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I don't have any code for this since I don't know how I am meant to do this.

I have a car and I am able to move it around on a flat plane and I have that working correctly. However, I want it to also be able to move up hills accurately. So that when I drive up a hill the front wheels start going up first and then the back wheels follow like a normal car would. So far all I have managed to be able to do is when one point of the car reaches an incline the whole car moves to that new y value instead of just the section of the car that is supposed to. Does it require some kind of translation and rotation applying to it so that it reacts correctly?

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When you go up a hill, does your car rotate? To do this realistically you will need to calculate separate positions of the front and rear tires and draw the car according to those positions. –  kevin cline Nov 27 '12 at 17:03
    
it rotates about the axis when I use the arrow keys. Like when I press forward it moves forward and when I press left it turns left. Is there a simple kind of way to look at the bottom of the 4 wheels and the car then translate itself so that all 4 wheels stay touching the ground when they would be at different heights? –  user1324894 Nov 27 '12 at 17:09
    
It's simple to some, not as simple to others. If you can do basic geometric calculations and understand the GL transformation matrix, it's simple. –  kevin cline Nov 27 '12 at 17:37
    
I have managed to do it so that the car moves forward in the direction it's facing is that some kind of start to understanding it? Would it be a rotation of the car with respect to the height of the incline that it is on? –  user1324894 Nov 27 '12 at 17:46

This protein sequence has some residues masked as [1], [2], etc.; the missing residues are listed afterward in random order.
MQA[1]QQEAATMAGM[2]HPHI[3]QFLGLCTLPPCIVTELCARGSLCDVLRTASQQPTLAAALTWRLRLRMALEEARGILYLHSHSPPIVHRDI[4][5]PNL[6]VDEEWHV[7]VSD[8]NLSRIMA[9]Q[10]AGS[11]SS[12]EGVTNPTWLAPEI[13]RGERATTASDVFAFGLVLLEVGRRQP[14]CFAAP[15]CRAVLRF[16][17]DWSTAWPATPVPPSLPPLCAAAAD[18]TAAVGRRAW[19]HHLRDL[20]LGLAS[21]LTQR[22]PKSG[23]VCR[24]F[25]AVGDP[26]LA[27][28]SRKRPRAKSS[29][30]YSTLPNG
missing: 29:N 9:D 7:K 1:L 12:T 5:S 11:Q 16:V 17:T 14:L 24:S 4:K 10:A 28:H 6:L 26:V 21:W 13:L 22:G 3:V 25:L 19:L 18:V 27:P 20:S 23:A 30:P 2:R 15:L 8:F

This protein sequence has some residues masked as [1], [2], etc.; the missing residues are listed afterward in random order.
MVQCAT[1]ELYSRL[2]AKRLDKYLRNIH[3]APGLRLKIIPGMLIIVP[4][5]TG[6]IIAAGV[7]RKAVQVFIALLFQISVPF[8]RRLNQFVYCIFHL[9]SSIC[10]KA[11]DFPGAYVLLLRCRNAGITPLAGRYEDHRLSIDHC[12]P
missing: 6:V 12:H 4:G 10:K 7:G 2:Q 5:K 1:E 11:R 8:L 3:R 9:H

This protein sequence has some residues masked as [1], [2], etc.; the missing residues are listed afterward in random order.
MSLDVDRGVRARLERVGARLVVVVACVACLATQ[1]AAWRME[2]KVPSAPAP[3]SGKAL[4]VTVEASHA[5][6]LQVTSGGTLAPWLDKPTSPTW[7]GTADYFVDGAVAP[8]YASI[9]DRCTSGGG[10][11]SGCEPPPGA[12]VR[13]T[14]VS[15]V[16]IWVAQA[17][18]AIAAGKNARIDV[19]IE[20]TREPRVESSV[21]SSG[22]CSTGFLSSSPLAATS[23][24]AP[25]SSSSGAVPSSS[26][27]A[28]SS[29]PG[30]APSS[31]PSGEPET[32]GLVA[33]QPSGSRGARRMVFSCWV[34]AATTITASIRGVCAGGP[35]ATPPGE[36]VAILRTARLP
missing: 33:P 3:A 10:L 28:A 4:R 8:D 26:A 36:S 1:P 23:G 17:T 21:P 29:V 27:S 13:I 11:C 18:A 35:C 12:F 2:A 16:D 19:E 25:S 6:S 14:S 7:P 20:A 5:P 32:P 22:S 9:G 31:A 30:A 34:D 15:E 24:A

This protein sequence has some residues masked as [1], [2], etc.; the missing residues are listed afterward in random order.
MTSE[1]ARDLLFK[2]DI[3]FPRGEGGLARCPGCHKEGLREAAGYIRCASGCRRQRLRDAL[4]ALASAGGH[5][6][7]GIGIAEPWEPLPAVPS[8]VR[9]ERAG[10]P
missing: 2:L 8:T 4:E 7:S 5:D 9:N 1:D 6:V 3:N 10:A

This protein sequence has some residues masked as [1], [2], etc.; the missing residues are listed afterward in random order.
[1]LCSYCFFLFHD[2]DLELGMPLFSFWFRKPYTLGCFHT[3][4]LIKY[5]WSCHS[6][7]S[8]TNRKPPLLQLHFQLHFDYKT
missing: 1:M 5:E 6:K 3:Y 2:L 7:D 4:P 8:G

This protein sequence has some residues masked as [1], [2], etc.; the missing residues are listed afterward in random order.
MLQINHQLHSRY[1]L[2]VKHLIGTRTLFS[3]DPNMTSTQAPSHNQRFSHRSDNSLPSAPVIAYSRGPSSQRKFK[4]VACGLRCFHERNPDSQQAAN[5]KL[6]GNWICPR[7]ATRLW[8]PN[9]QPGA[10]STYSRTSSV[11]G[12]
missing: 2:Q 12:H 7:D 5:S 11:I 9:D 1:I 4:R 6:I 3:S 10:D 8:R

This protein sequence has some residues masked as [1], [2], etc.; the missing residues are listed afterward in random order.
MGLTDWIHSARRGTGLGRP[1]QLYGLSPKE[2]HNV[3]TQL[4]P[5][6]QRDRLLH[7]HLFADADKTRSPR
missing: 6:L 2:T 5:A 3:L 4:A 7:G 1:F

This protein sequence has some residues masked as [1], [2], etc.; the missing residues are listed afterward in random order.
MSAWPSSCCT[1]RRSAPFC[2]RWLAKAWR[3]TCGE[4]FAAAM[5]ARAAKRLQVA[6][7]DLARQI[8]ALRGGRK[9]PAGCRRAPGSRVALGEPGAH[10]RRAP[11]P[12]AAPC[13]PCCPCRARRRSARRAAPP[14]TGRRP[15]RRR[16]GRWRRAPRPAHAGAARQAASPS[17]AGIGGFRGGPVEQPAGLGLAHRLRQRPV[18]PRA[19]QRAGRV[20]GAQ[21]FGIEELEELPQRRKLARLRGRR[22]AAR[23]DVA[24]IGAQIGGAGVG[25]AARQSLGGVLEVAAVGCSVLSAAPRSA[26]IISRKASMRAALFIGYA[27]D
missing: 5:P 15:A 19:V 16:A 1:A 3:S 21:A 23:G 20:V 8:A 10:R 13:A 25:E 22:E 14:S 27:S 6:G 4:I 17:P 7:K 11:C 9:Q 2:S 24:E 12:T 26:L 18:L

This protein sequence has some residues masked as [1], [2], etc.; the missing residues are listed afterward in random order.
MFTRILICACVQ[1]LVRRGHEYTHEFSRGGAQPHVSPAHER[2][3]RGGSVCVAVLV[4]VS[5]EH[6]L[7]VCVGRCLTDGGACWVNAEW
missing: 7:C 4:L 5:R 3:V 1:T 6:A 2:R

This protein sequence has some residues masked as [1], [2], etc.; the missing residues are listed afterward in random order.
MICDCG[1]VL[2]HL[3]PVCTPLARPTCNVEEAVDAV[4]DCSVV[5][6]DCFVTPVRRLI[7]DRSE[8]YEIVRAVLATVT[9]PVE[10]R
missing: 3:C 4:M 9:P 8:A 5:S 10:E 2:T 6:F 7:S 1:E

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In an arbitrary landscape, the position of the car is fixed when there are three wheels on the ground. So you cannot guarantee or expect that the is the fourth wheel is on the ground, too (at least, when the four wheels have a fixed position relative to your car object and you model does not contain something like dampers). –  Doc Brown Nov 27 '12 at 22:12
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1 Answer 1

You will need to keep track of the position of the front and rear of the car separately based on the terrain under the car. Then calculate the transformation matrix directly from the position of the center front and center rear of the car. Compute orthonormal vectors where one is aligned with the direction of the car, a second is horizontal, and the third is the cross product of the others. These vectors will form the GL transformation matrix.

Calculating rotation and pitch angles is an unnecessary excursion into spherical coordinates.

It may be even simpler to use a physics library.

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I still don't understand fully. What are orthonormal vectors and how do I calculate them so that they will become a transformation matrix so the car can move across the bumpy terrain? –  user1324894 Nov 27 '12 at 18:24
    
You will also need to check if the plane of the bottom of the car is intersecting the hill. A car which drives into the center of a cone a 5 foot tall cone with a 1 foot diameter will crash, rather than climbing it. –  Brian Nov 27 '12 at 21:13
    
@user1324894: I'm afraid in that case you will need to do some reading on 3D graphics. Or find a library that is higher-level than GL. –  kevin cline Nov 27 '12 at 23:55
    
@Brian: physically that's true, but collision detection may not be needed. –  kevin cline Nov 27 '12 at 23:56
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